Cheap Wax Wednesday Box Breaks: 2002 Upper Deck MVP Baseball


Starting with a single release in 1989, Upper Deck was continually adding new brands to its baseball portfolio. By 1999, Upper Deck featured nearly 20 different products. MVP was introduced as a new affordable brand in the middle of that 1999 baseball season. That first release was loaded, featuring three parallels, five insert sets, and autograph and memorabilia cards. The MVP brand looked about the same in 2000, but after that things started to change. The 2001 set featured no parallels, and just two insert sets in addition to the long-odds autographs and memorabilia cards.

The 2002 Upper Deck MVP Baseball set makeup is about the same as 2001, with just one insert set, and the reintroduction of parallels — though now at long odds. The autographs are gone, leaving a few different memorabilia sets to chase.

Those aren’t the only changes this brand would see. The first two sets had bright white borders. The 2001 release got a bit darker, with black and silver borders. By 2002, the cards featured all black borders. Not only that, but the photo backgrounds were replaced by a large MVP and a random assortment of stat lines. This is definitely not the same product as the one introduced just a few years earlier.

2002 Upper Deck MVP Baseball Box Break

Cards per pack: 8
Packs per box:
Price paid:

Shop for 2002 Upper Deck MVP Baseball boxes on eBay.

Pack 1 highlights:

Tom Glavine, Kenny Lofton, Roy Oswalt & So Taguchi RC. If it seems weird to see Lofton in a White Sox jersey, it is because he only played 93 games for the South Siders, all in 2002.

Pack 2:

Gary Sheffield, Edgar Renteria & Brian Roberts

Pack 3:

Pat Burrell, Chipper Jones & Barry Zito

Pack 4:

Hideo Nomo, C.C. Sabathia & Bobby Abreu

Pack 5:

Derek Jeter & Tom “Flash” Gordon

Pack 6:

Rafael Palmeiro, Bret Boone, Barry Bonds & Barry Larkin. These four combined to slug 159 home runs in 2001, even with Larkin only contributing two long balls on the season.

Pack 7:

Jim Edmonds & Ichiro Suzuki A Season to Remember (1 in every 12 packs). 2001 certainly was a season to remember to Ichiro, as he broke into MLB and won the AL ROY and MVP awards.

Pack 8:

Magglio Ordonez, Ken Griffey, Jr. CL, Jason Giambi & Manny Ramirez

Pack 9:

Tim Hudson & Cliff Floyd

Pack 10:

Troy Glaus & Ichiro Suzuki CL

Pack 11:

Jorge Posada & Mark Kotsay MVP Souvenir (1:48 packs). I always liked Kotsay. He wasn’t a superstar but he always played hard. He bounced around quite a bit, playing for seven different teams in a 17-year major league career.

Pack 12:

Moises Alou & Ivan Rodriguez

Pack 13:

3-time Gold Glove winner Mike Cameron & Matt Williams

Pack 14:

Jeff Bagwell, Fred McGriff & Ken Griffey Jr. CL

Pack 15:

Tim Salmon, Mike Mussina, Pedro Martinez (as a pretty serious Pedro collector, I own eight copies of this card) & Scott Rolen

Pack 16:

Trevor Hoffman, Ichiro Suzuki, Adrian Beltre & Sammy Sosa. It is pretty safe to say both Ichiro and Beltre will get elected to the Hall of Fame, making this one a three-HOFer pack.

Pack 17:

J.D. Drew, Derek Jeter CL & Greg Maddux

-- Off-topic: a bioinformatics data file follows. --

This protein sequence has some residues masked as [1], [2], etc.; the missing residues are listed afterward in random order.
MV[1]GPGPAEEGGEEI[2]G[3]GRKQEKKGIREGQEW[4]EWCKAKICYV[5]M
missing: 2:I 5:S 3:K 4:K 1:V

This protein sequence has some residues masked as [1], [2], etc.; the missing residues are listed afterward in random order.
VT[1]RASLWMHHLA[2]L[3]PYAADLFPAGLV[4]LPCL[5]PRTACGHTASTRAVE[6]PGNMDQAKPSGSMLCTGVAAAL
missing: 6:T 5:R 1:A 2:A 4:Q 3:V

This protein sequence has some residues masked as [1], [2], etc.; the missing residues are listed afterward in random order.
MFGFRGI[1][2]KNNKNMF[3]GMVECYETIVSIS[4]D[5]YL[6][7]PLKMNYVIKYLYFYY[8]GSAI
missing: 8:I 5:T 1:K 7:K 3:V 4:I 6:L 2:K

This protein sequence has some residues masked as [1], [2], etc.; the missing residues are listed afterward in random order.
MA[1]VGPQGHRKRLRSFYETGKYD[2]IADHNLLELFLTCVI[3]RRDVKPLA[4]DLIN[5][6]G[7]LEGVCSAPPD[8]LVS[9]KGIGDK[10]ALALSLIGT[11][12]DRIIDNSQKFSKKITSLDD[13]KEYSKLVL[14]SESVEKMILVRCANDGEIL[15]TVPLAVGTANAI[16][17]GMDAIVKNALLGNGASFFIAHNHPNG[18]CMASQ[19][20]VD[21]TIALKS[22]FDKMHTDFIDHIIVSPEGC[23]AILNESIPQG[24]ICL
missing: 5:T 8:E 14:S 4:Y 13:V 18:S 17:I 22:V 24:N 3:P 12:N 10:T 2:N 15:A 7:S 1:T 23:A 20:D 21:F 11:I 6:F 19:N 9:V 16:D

Pack 18:

Curt Schilling, Mark Teixeira & Bartolo Colon. I surely can’t be the only one that would like to see Colon get signed and pitch just one more season, right?

Pack 19:

John Smoltz, Barry Bonds CL, Paul Konerko, Mike Lowell & Ichiro Suzuki A Season to Remember (1:12 packs)

Pack 20:

Sammy Sosa CL, Alex Rodriguez & Rafael Furcal

Pack 21:

Eric Chavez & Omar Vizquel. We all know Vizquel was an amazing defensive player, winning 11 Gold Gloves, but Eric Chavez was no slouch, winning six Gold Gloves of his own.

Pack 22:

David Ortiz. It was after this 2002 season that Minnesota would make a big mistake, releasing Big Papi.

Pack 23:

Carlos Beltran, Edgar Martinez & Randy Johnson

Pack 24:

Mo Vaughn, Jeff Kent & Mariano Rivera. The Angels traded 1995 AL MVP Mo Vaughn to the Mets for Kevin Appier prior to the 2002 season.

Lastly, the Mariano card back. The backs featured full career stat lines (one of my favorite things) and some player info. Works for me.

This set left me a bit confused. I feel like they could have done so much more with this one. One insert set doesn’t leave much to look for, especially with memorabilia cards landing in every other box.

The remaining parallels were both tough pulls, and numbered to 100 and 25 copies. I didn’t pull any of those.

The memorabilia checklists are fairly stacked, with Kotsay being one of the few non-star players included.

The lack of inserts left this one as kind of a boring break. This isn’t something I would seek out to break again.

Shop for 2002 Upper Deck MVP Baseball on:

Want more installments of Shane Salmonson’s Cheap Wax Wednesday? Check out his other breaks in the archives.


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  1. Chuck Kemp 11 March, 2021 at 10:40

    As a dealer I remember my best seller from this set was by far, surprisingly, base card #6 Brendan Donnelly (former replacement player/Angels pitcher). He was popular for a couple years and at the time this was his only affordable and somewhat easy to find Rookie Card.

  2. Felix A. Gutierrez II 12 March, 2021 at 01:19

    Mr.Chuck Kemp, how do I become a sports card dealer? I would like to distribute to liquor stores, book/magazine shops, new stand, coffee shops, gift shops, etc. I have money to invest but how do I get companies like Topps, Panini, and Upper Deck to sell me products at wholesale pricing so I can profit at putting their product on shelves.

    • Ryan Cracknell 15 March, 2021 at 09:27

      @Felix – The card companies and distributors all have their own requirements. Your best bet is to contact each directly.

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